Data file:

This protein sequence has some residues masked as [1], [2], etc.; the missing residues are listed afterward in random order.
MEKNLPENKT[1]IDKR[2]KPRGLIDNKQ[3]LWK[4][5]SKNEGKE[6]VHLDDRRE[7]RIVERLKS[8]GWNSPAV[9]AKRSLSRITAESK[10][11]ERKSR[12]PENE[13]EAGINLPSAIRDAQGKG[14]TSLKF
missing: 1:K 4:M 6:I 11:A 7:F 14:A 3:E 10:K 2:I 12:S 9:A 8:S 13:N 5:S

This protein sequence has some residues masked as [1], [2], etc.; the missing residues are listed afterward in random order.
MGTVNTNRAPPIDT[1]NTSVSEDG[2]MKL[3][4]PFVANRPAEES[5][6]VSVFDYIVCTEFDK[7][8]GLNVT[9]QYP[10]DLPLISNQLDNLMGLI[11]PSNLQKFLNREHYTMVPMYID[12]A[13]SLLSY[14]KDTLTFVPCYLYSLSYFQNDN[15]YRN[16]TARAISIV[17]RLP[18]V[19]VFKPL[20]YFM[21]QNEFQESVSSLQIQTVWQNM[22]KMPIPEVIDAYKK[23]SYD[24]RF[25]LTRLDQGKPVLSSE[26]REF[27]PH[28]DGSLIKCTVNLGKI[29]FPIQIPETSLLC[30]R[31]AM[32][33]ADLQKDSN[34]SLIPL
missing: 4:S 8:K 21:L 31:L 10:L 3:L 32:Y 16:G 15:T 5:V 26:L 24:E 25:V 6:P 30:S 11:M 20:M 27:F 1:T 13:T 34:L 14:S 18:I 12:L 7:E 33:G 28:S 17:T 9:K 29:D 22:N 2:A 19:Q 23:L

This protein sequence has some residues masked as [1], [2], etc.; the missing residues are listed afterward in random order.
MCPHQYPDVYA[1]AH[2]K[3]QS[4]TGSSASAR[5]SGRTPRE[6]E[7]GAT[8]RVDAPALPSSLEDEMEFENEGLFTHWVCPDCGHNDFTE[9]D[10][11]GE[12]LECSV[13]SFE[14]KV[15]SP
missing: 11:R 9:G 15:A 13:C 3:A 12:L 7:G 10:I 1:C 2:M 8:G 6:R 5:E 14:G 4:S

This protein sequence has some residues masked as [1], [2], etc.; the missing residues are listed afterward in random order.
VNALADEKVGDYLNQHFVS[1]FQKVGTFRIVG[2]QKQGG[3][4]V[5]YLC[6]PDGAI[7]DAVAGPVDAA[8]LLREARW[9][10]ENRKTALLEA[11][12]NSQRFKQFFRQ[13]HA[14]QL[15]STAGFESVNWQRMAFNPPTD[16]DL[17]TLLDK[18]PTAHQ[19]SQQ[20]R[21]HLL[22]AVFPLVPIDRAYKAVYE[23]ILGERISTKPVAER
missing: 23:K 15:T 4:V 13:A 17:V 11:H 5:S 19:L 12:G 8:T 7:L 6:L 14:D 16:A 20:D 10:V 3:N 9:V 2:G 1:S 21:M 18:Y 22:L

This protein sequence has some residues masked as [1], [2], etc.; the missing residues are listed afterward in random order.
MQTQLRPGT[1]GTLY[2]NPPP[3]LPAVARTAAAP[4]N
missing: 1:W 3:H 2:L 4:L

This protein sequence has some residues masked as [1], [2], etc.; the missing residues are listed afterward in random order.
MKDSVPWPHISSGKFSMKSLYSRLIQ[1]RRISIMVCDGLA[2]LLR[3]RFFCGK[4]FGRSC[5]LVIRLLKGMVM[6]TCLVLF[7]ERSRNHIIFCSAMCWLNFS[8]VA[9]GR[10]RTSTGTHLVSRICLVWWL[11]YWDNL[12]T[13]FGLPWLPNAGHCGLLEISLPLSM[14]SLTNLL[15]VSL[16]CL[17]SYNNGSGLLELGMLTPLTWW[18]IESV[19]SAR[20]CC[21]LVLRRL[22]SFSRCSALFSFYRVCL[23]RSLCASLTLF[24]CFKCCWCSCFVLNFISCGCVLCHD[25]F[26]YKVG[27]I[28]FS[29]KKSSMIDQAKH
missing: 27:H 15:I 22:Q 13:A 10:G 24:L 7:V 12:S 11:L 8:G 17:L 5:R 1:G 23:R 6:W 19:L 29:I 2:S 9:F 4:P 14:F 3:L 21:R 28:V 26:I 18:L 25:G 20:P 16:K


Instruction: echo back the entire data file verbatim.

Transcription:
This protein sequence has some residues masked as [1], [2], etc.; the missing residues are listed afterward in random order.
MEKNLPENKT[1]IDKR[2]KPRGLIDNKQ[3]LWK[4][5]SKNEGKE[6]VHLDDRRE[7]RIVERLKS[8]GWNSPAV[9]AKRSLSRITAESK[10][11]ERKSR[12]PENE[13]EAGINLPSAIRDAQGKG[14]TSLKF
missing: 1:K 4:M 6:I 11:A 7:F 14:A 3:E 10:K 2:I 12:S 9:A 8:S 13:N 5:S

This protein sequence has some residues masked as [1], [2], etc.; the missing residues are listed afterward in random order.
MGTVNTNRAPPIDT[1]NTSVSEDG[2]MKL[3][4]PFVANRPAEES[5][6]VSVFDYIVCTEFDK[7][8]GLNVT[9]QYP[10]DLPLISNQLDNLMGLI[11]PSNLQKFLNREHYTMVPMYID[12]A[13]SLLSY[14]KDTLTFVPCYLYSLSYFQNDN[15]YRN[16]TARAISIV[17]RLP[18]V[19]VFKPL[20]YFM[21]QNEFQESVSSLQIQTVWQNM[22]KMPIPEVIDAYKK[23]SYD[24]RF[25]LTRLDQGKPVLSSE[26]REF[27]PH[28]DGSLIKCTVNLGKI[29]FPIQIPETSLLC[30]R[31]AM[32][33]ADLQKDSN[34]SLIPL
missing: 4:S 8:K 21:L 31:L 10:L 3:L 32:Y 16:G 15:T 5:V 26:L 24:E 25:V 6:P 30:S 11:M 20:M 27:F 1:T 13:T 34:L 14:S 18:I 12:L 7:E 33:G 28:S 17:T 9:K 29:D 22:N 2:A 19:Q 23:L

This protein sequence has some residues masked as [1], [2], etc.; the missing residues are listed afterward in random order.
MCPHQYPDVYA[1]AH[2]K[3]QS[4]TGSSASAR[5]SGRTPRE[6]E[7]GAT[8]RVDAPALPSSLEDEMEFENEGLFTHWVCPDCGHNDFTE[9]D[10][11]GE[12]LECSV[13]SFE[14]KV[15]SP
missing: 11:R 9:G 15:A 13:C 3:A 12:L 7:G 10:I 1:C 2:M 8:G 6:R 5:E 14:G 4:S

This protein sequence has some residues masked as [1], [2], etc.; the missing residues are listed afterward in random order.
VNALADEKVGDYLNQHFVS[1]FQKVGTFRIVG[2]QKQGG[3][4]V[5]YLC[6]PDGAI[7]DAVAGPVDAA[8]LLREARW[9][10]ENRKTALLEA[11][12]NSQRFKQFFRQ[13]HA[14]QL[15]STAGFESVNWQRMAFNPPTD[16]DL[17]TLLDK[18]PTAHQ[19]SQQ[20]R[21]HLL[22]AVFPLVPIDRAYKAVYE[23]ILGERISTKPVAER
missing: 23:K 15:T 4:V 13:A 17:V 11:H 5:S 19:L 12:G 8:T 7:L 6:L 14:D 16:A 20:D 10:V 3:N 9:V 2:G 1:S 21:M 18:Y 22:L

This protein sequence has some residues masked as [1], [2], etc.; the missing residues are listed afterward in random order.
MQTQLRPGT[1]GTLY[2]NPPP[3]LPAVARTAAAP[4]N
missing: 1:W 3:H 2:L 4:L

This protein sequence has some residues masked as [1], [2], etc.; the missing residues are listed afterward in random order.
MKDSVPWPHISSGKFSMKSLYSRLIQ[1]RRISIMVCDGLA[2]LLR[3]RFFCGK[4]FGRSC[5]LVIRLLKGMVM[6]TCLVLF[7]ERSRNHIIFCSAMCWLNFS[8]VA[9]GR[10]RTSTGTHLVSRICLVWWL[11]YWDNL[12]T[13]FGLPWLPNAGHCGLLEISLPLSM[14]SLTNLL[15]VSL[16]CL[17]SYNNGSGLLELGMLTPLTWW[18]IESV[19]SAR[20]CC[21]LVLRRL[22]SFSRCSALFSFYRVCL[23]RSLCASLTLF[24]CFKCCWCSCFVLNFISCGCVLCHD[25]F[26]YKVG[27]I[28]FS[29]KKSSMIDQAKH
missing: 27:H 15:I 22:Q 13:A 10:G 24:L 7:V 12:S 11:L 8:G 17:L 5:R 1:G 23:R 6:W 19:L 29:I 2:S 9:F 4:P 14:F 3:L 21:R 28:V 26:I 18:L 25:G 20:P 16:K